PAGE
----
Originally published at: Challenge: Can you draw this figure in a single line? | Boing Boing

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# Can you draw this figure in a single line?

Yes. I can.

(Oh, is there a video too? Perhaps I’ll watch.)

ETA Now I’ve watched, there is more than one solution.

Thanks for this - I feel better about myself after feeling like an idiot spending 4 turns on wordle today.

Yes. It’s a little hard to explain without visual cues, but what you do is you start in the middle and go zhwip zhwip zwhip, then around the thing, around the thing, but not there, then you go zoop zoop zoop and back to the other thing you didn’t do before.

Yes, and their solution isn’t even the only one. It took me longer to get my stupid pen to start actually working than to draw it.

First, you draw the center triangle, then one side of one of the petals leading outward, followed by the outer rims looping all of the way around the outside (leading away from the petal you started), then down the other side of the first petal, then back out, in, out, and in along the other two inner petals. Not only not repeating over any lines, but also not crossing any lines outside of touching vertexes.

Yes. Can I do it well? Meh.

A better question might be: Can you NOT draw this without lifting pen or retracing, because frankly, it’s incredibly simple

Totally. And of course I’m biased, but I thought my initial solution was more elegant. I drew the clover shape of the exterior, then followed the third circle around to completion and kept on for the other two. Had a nice flow, and made the shape easier to get symmetrical than the way they showed, at least for me.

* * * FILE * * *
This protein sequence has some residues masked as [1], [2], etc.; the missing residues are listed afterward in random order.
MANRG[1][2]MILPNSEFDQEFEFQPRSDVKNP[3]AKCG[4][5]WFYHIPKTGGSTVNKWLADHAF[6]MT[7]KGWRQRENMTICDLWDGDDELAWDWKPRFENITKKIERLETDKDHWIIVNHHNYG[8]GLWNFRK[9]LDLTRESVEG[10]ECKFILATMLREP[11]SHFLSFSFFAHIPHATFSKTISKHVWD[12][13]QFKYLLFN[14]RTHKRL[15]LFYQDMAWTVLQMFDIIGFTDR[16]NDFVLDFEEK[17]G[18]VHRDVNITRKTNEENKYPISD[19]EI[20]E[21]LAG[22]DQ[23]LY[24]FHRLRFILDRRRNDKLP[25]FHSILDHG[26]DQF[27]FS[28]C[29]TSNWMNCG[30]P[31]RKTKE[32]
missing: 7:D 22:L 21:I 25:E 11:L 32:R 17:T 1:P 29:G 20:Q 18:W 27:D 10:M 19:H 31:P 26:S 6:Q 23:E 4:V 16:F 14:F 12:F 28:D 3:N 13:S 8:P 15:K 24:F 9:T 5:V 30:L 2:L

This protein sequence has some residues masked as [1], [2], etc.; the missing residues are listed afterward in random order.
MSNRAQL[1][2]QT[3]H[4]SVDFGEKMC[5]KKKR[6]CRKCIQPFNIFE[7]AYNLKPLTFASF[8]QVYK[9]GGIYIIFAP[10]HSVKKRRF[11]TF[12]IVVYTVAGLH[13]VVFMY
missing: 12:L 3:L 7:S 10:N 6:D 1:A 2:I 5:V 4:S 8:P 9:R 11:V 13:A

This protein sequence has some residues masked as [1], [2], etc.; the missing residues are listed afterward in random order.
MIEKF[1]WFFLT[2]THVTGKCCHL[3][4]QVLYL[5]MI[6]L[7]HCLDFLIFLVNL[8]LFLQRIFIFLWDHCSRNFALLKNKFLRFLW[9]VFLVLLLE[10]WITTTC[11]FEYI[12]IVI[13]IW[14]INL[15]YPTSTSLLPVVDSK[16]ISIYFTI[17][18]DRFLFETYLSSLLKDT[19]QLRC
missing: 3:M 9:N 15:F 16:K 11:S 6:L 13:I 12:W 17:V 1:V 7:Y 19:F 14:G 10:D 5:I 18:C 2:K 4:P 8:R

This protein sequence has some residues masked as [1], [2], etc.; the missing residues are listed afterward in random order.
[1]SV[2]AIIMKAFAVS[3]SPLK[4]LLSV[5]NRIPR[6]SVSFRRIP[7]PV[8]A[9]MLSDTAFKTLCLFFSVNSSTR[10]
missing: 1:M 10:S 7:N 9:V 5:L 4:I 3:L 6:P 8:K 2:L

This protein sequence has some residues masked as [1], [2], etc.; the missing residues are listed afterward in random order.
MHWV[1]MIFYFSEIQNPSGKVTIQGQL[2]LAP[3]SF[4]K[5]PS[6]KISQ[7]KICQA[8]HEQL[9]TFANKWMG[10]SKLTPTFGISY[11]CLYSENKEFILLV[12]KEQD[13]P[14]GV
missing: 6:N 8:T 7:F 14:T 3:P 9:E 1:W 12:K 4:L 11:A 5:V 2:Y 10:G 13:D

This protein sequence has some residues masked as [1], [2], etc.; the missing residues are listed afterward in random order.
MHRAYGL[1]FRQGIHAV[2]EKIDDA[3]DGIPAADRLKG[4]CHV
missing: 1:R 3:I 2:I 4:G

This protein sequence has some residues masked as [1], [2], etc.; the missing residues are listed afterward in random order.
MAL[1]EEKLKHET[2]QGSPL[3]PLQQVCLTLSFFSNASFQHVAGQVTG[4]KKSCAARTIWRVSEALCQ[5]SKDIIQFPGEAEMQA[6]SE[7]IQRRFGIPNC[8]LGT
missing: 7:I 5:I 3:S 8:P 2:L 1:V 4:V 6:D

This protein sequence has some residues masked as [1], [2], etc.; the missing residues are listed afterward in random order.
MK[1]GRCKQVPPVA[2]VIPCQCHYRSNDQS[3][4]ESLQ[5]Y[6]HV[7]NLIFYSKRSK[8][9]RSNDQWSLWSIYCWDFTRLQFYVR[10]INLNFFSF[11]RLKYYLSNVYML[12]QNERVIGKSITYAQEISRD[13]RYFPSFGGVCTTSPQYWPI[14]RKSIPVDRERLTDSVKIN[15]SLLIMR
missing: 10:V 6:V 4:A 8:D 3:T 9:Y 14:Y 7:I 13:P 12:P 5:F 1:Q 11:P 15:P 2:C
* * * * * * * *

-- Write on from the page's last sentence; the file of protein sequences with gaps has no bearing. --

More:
Why would you need to cross a line? Start at the base of the top ginkgo-shaped element and draw it in three curves, then take a short trip to the base of one of the other ginkgos, repeat twice, and you’re back at the starting point.

Cool, we’re doing “You solved it wrong!” Again.

*Shropshire accent* “And the answer is yes. Yes we can.”

Yep. I’m struggling to find any path through the figure that would get you stuck and unable to complete it…

In high school, I read about how Euler tackled the “7 bridges of Königsberg” problem and invented topology in the process. When you read that story, any such problem becomes straightforward:

Any node (crossing) where an odd number of lines meet must be the start or end. (A problem like this is only impossible if there are more than two nodes that each have an odd number of lines, as was the case in Königsberg). If there are two or zero nodes with an odd number of lines, then the problem is possible.

In this case, you have six nodes (three inner, three outer) where four arcs meet. Any of them can be the start-and-end-point (as can the middle of any arc, which can be thought of as a node where two arcs meet).

For example, start at a node, and draw one entire circle, back to where you started. Then start drawing the second circle… but when it hits the third circle, draw the entire third circle, and then finish the second circle.

If you start in the middle of an arc; same idea, except you won’t finish the last bit of your first circle until the very end. While drawing the first circle, when you hit a node, go off into the second circle, then at one of the points where it hits the third circle, draw the whole third circle at once, then finish the second, then finish the first.

Edit: And that’s not even including the needlessly complicated solutions where you draw the arcs in each circle in a less consecutive way.

Draw it three times in a row and shout “When the Levee Breaks”. You will be visited by the drunk ghost of an amazing drummer.

I’ve now solved it a couple of different ways, but none of my answers look like a f’ing owl.

All the vertices have even degree, so yes, there is a theorem that says you can do it.

I managed in nine seconds but a different method. I’m rubbish at this stuff usually… I’m out for now

Twelve non-crossing segments, about 20 seconds solve time.

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